Trump, down for a week with coronavirus, returns to rallying with large White House gathering.

Just over a week since he was hospitalized with Covid-19, President Trump is returning to his beloved rallies.

At 2 p.m., Mr. Trump appeared on a White House balcony and addressed a gathering of conservative activists on the South Lawn. More than 2,000 invitations went out for the event, according to one official.

On Monday, the president will return to must-win Florida for a “Make America Great Again” event at Orlando Sanford International Airport — his first battleground-state rally since testing positive for the virus.

Mr. Trump’s rationale is easy to discern: He is eager to get back into the fray. And, more to the point, he’s hungry for the adulation of his supporters.

But the political wisdom of attending campaign events as a lethal virus ripples through the White House staff is dubious, at best.

Mr. Trump’s insistence since leaving the hospital that Covid-19 was nothing to dwell on and a challenge that can be easily overcome has highlighted the cavalier approach he has taken to the virus for six months. Returning to the campaign trail while the virus might still be working through his system will have the same effect. In an interview on “Tucker Carlson Tonight” on Friday, Mr. Trump said that he was “medication free.”

But as he trails Joseph R. Biden Jr. in the polls just over three weeks before Election Day, and with millions of votes are already being cast, Mr. Trump will not be denied.

One person familiar with the planning for the White House event said that all attendees would be required to bring and wear a mask, and that they would have to submit to a temperature check and a fill out a questionnaire.

As Mr. Trump prepares to hit the campaign trail again, outside medical experts caution that doing so could pose risks to himself and others. Attendees at the Florida event will be asked to sign a disclaimer stating that “you and any guests voluntarily assume all risks related to exposure to Covid-19.”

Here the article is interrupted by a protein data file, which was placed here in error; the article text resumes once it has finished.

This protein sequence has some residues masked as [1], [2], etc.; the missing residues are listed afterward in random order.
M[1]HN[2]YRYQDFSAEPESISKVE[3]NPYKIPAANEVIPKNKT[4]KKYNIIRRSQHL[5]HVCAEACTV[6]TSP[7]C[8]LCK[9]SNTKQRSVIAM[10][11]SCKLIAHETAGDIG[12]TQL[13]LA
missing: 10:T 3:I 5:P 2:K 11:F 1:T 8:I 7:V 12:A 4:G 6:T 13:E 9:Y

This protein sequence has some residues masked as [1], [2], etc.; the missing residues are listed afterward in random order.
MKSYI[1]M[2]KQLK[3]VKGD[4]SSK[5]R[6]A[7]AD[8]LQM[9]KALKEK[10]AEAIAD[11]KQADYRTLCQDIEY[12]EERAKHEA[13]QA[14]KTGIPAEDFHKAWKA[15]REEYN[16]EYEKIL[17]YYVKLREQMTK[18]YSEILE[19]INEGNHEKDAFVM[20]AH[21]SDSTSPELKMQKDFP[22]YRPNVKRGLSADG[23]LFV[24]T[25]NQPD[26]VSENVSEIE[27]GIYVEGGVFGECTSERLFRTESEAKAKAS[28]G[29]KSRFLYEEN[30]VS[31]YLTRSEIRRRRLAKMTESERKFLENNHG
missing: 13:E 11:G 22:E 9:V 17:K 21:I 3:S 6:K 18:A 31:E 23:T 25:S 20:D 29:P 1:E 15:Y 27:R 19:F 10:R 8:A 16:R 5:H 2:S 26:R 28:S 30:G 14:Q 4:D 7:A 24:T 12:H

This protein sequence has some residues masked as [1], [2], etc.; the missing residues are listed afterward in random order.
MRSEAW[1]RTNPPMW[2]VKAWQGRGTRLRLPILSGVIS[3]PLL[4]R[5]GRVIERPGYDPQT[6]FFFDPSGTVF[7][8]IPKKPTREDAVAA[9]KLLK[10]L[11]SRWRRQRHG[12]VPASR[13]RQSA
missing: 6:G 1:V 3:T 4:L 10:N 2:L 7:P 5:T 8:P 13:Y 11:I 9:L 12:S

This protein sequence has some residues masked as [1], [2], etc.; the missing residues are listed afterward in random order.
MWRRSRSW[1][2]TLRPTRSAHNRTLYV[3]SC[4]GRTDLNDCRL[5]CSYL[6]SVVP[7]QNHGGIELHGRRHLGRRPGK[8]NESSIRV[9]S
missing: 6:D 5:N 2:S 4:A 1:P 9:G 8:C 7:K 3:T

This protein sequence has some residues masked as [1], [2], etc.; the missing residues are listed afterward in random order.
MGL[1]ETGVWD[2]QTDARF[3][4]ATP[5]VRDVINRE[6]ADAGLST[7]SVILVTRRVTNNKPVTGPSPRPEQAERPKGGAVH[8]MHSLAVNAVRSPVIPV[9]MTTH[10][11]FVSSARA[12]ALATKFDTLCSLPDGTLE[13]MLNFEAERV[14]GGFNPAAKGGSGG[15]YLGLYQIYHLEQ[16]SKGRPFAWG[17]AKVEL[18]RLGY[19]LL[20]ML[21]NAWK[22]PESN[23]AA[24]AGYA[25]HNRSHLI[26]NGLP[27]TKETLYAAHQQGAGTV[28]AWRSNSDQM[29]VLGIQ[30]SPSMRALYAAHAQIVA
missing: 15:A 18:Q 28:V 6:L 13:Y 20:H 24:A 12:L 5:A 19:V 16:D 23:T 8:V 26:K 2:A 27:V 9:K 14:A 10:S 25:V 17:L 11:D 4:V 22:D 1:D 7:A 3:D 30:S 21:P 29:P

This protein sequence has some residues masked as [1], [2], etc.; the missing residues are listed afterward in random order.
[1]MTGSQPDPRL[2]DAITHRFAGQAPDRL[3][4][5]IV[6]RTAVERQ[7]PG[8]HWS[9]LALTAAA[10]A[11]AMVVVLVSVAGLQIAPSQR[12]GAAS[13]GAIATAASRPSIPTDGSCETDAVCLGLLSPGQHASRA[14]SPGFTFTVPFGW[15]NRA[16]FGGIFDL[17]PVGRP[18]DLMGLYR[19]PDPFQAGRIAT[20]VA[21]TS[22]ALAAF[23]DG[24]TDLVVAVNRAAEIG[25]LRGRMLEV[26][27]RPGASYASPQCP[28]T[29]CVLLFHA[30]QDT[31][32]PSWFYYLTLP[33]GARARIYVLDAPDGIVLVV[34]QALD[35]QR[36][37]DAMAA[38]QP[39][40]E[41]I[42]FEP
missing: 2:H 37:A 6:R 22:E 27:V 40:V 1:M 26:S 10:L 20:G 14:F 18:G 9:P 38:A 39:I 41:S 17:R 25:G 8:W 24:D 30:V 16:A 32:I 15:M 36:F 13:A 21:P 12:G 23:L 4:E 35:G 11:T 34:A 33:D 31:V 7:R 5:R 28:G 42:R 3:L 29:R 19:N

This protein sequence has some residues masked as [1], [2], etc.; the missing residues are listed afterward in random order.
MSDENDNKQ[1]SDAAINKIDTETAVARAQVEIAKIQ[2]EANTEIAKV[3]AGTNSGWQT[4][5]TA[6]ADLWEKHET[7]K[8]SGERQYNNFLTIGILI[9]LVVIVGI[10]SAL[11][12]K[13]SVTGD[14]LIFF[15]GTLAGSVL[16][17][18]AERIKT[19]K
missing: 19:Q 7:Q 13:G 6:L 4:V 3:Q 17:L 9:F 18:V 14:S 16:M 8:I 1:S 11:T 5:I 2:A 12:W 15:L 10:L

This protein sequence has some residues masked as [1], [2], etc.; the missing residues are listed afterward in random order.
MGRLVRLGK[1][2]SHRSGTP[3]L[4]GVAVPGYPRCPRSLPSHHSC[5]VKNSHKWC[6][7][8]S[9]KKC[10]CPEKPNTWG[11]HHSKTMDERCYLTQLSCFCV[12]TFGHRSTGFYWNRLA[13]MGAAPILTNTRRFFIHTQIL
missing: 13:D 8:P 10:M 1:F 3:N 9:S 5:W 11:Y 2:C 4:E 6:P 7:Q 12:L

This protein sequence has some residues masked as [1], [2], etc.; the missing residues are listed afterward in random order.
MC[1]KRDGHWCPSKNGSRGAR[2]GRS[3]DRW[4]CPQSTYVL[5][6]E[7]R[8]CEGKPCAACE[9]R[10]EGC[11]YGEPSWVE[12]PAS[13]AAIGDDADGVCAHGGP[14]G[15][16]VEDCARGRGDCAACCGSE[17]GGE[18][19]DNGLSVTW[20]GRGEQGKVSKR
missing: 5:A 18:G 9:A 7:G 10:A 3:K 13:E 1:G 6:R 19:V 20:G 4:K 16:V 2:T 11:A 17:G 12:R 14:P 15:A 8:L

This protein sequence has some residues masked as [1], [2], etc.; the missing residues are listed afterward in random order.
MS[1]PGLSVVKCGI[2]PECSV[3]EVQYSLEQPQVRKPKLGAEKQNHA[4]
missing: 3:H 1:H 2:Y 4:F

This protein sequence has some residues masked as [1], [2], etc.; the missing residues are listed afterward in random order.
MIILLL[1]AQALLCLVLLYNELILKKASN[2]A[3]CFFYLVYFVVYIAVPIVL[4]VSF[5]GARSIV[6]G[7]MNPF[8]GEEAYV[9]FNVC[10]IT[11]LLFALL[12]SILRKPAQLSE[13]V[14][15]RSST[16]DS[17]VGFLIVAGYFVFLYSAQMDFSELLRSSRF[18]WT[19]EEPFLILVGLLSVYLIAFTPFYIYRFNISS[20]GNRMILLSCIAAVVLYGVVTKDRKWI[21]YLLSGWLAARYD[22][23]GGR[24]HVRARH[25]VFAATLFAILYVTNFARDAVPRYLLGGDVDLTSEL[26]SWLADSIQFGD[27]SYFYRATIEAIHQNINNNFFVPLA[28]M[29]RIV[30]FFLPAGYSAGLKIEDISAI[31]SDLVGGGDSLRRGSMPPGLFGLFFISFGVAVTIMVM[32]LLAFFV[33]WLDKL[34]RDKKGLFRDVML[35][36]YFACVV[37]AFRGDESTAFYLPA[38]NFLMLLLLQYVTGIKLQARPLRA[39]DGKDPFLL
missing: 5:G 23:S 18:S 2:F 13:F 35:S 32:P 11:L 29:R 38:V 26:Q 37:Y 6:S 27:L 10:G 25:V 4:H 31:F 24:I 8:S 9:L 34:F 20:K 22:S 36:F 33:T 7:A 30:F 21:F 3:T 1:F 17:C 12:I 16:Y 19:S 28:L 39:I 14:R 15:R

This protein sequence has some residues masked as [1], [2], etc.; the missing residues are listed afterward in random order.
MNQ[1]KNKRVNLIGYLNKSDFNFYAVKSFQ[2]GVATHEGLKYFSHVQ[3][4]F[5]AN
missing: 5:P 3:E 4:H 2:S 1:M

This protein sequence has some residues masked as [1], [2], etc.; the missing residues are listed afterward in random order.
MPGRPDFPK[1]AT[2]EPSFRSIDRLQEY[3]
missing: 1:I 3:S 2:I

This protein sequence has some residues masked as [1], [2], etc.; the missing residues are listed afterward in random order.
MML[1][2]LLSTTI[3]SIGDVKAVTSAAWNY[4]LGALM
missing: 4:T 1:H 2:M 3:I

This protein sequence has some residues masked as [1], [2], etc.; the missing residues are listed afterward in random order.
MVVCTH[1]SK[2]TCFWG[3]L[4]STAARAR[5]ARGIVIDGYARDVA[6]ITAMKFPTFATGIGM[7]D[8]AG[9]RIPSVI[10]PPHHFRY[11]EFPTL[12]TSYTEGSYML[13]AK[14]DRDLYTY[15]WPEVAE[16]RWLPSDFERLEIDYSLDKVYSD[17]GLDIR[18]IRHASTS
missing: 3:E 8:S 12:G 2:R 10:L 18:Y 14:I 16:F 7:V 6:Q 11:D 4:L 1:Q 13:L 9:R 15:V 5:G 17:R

Outside medical experts said that resuming public duties might worsen Mr. Trump’s condition, which could still deteriorate in the next several days. Covid-19 patients can take turns for the worse during the second week of illness.

Then there are the potential risks Mr. Trump could pose to others. According to C.D.C. guidelines, people with mild to moderate cases of Covid-19 most likely “remain infectious no longer than 10 days after symptom onset.”

Dr. Sean P. Conley, the White House physician, said on Thursday that Mr. Trump could safely “return to public engagements” on Saturday — a timeline that was questioned by outside experts.

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Reboot Test Kitchen Returns with A New Interactive Animated Short

Seattle’s Reboot Test Kitchen is returning this October to workshop an interactive tale that will explore gender identity.

Seattle’s Reboot Test Kitchen is returning this October to workshop an interactive tale that will explore gender identity through the larger than life imagination of a child.

Writer Adam Kern is hopeful that his “_____form Prologue” will develop into an interactive animated short. The medium will be a natural fit as the piece features slice-of-life moments that often erupt into epic clashes of dragons and fantasy. The project is designed to showcase the internal weight and importance that identity can carry for the young protagonist.

The workshop highlights an inclusive and diverse cast of actors, featuring professional voice-over artist Julie Rei who also served as an invaluable consultant on the piece.

‘Trans representation in art is not only a personal mission of mine, but also aligns with the mission of Reboot Theatre Company,” says Jasmine Joshua, founder and Artistic Director of Reboot Theatre Company. “I chose Adam’s script because I wanted to encourage writers of all backgrounds to include trans narratives in their work and, as a trans writer, artist, and producer, I wanted to help him develop it and provide the dramaturgical support needed to make the piece as authentic and uplifting as possible.’

Kern says, “As a cis-gendered gay man, I’ve always realized that my understanding of the complexities these characters are going through are not to the level of those who have actually lived through them. Authentic feedback and assistance have always been one of our major priorities and the Test Kitchen will continue to be a natural extension of that goal.”

Kern, a professional actor who also co-owns and directs for an immersive theatre company in Cleveland, has produced 30-40 readings of other artists work, but states that he’s beyond thrilled to watch his words come to life as a first-time writer himself.